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I have a boolean array

boolean[] test = {
    false,
    true,
    true,
    false,
    true
};

and I'm trying to flip (true to false, and false to true) the values with "for-each" statement like so:

for(boolean x : test) {
    x = !x;
}

But it's only changing the x variable in the local scope.

I'm new to Java and I want to ask how this could be done and if this is the right approach. I've searched a lot, but most of the examples are used to collect data from the array without modifying it.

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Have you tried to put your variable in list ? and actually what do you actually want ?? – Chintan Jan 23 '12 at 13:39
up vote 9 down vote accepted

No, that's not the right approach. The enhanced for loop doesn't let you change the values of what you're iterating over. To invert the array, you'd want to use a regular for loop:

for (int i = 0; i < test.length; i++) {
    test[i] = !test[i];
}

(Note that the enhanced for loop would let you make changes to the objects which any array elements referred to, if they were classes - but that's not the same thing as changing the value of the element itself.)

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We are not allowed to change the value we are iterating over, but why is so? What could be the consequences if we were allowed to do so – Jeeshu Mittal Jun 28 '14 at 12:19

You will need to use a non-enhanced for loop if you want affect the values of test:

for (int i = 0; i < test.length; ++i) {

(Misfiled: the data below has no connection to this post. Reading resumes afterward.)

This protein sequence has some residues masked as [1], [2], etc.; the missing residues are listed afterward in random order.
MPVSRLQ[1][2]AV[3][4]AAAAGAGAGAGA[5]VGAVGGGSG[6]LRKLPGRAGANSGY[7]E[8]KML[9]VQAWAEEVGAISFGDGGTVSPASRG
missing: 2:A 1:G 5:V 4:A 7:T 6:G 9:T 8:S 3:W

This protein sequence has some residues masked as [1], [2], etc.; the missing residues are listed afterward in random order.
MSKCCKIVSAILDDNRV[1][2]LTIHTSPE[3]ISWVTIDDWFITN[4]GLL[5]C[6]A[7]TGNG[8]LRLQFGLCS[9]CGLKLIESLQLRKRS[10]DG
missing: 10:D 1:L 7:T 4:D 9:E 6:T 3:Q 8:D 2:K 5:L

test[i] = !test[i];
}
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Wouldn't the element test[0] remain unchanged because of the pre-increment ++i ? – Teneff Jun 14 '12 at 13:33
    
No. The increment expression is evaluated AFTER each execution of the loop. So, the first execution of the loop i would be assigned the value 0. – Brent Worden Jun 15 '12 at 12:55

You cannot change the item in a for-each loop. Can you use a regular loop instead?

for (int i=0; i < test.length; i++)
{
    test[i] = !test[i];
}
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You don't do that with a for each, as the for each reads the value of the array, and stores it in a local variable, as you said. You need to iterate the array and access the index directly. I won't post any code so you can find and think about it.

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No surprises that it does not work. You are manipulating a local variable after all and its not an object and not a reference. Use a normal for loop and modify corresponding position.

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The enhanced for loop is creating a new variable x and setting the value locally each time because boolean is a primitive and is therefore not passed by reference. For this, you will need to use the old for loop.

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